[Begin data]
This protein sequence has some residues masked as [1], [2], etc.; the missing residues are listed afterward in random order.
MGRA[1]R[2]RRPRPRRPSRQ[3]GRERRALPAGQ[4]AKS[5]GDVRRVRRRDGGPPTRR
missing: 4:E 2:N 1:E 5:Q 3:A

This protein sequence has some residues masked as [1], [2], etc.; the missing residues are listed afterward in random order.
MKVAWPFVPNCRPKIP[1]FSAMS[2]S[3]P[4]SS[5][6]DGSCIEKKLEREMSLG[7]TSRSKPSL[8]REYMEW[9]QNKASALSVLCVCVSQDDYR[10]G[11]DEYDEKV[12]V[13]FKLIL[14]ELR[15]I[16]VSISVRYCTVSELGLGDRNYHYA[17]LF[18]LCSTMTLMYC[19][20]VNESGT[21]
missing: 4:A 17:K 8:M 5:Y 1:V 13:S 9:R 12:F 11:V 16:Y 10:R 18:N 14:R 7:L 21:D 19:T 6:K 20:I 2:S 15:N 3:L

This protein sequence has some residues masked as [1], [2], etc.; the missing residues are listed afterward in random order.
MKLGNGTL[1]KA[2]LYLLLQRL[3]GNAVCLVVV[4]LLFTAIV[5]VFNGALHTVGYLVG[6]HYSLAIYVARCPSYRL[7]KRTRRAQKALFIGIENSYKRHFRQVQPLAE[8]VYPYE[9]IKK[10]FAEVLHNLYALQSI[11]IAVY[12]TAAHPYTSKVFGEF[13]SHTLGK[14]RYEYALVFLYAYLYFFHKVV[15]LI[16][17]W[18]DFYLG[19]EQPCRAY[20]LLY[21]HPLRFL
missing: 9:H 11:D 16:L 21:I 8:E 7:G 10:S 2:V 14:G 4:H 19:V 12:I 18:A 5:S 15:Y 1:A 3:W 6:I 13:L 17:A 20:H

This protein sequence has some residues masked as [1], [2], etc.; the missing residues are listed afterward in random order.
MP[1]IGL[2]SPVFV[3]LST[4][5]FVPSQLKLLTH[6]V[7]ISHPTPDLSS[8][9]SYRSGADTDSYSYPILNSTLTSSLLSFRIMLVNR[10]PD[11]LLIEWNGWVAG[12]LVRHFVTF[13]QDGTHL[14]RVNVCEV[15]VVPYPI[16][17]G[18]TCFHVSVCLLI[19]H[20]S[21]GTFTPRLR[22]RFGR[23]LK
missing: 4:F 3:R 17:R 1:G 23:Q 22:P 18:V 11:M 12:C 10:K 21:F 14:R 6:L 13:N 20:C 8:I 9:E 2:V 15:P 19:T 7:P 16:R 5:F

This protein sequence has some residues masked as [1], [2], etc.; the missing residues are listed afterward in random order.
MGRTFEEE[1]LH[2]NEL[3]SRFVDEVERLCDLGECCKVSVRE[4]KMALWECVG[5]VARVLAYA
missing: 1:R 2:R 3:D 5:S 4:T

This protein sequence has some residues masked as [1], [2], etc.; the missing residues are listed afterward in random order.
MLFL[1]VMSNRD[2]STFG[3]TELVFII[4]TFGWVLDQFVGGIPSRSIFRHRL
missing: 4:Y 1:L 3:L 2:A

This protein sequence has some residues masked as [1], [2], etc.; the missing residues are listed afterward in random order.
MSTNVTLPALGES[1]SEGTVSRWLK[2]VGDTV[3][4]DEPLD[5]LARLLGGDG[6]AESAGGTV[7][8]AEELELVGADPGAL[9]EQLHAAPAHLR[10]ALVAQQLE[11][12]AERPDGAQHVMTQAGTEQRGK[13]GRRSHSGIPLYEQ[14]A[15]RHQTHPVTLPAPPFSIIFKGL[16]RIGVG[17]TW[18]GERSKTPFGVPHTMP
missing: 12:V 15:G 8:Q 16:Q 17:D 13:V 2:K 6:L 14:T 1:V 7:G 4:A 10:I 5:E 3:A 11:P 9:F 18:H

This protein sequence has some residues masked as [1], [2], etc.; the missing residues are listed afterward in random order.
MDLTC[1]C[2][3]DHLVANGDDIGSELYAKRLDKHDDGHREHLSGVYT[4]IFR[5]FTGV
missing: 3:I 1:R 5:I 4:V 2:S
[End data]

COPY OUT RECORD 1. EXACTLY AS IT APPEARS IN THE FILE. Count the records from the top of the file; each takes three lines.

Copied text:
This protein sequence has some residues masked as [1], [2], etc.; the missing residues are listed afterward in random order.
MGRA[1]R[2]RRPRPRRPSRQ[3]GRERRALPAGQ[4]AKS[5]GDVRRVRRRDGGPPTRR
missing: 4:E 2:N 1:E 5:Q 3:A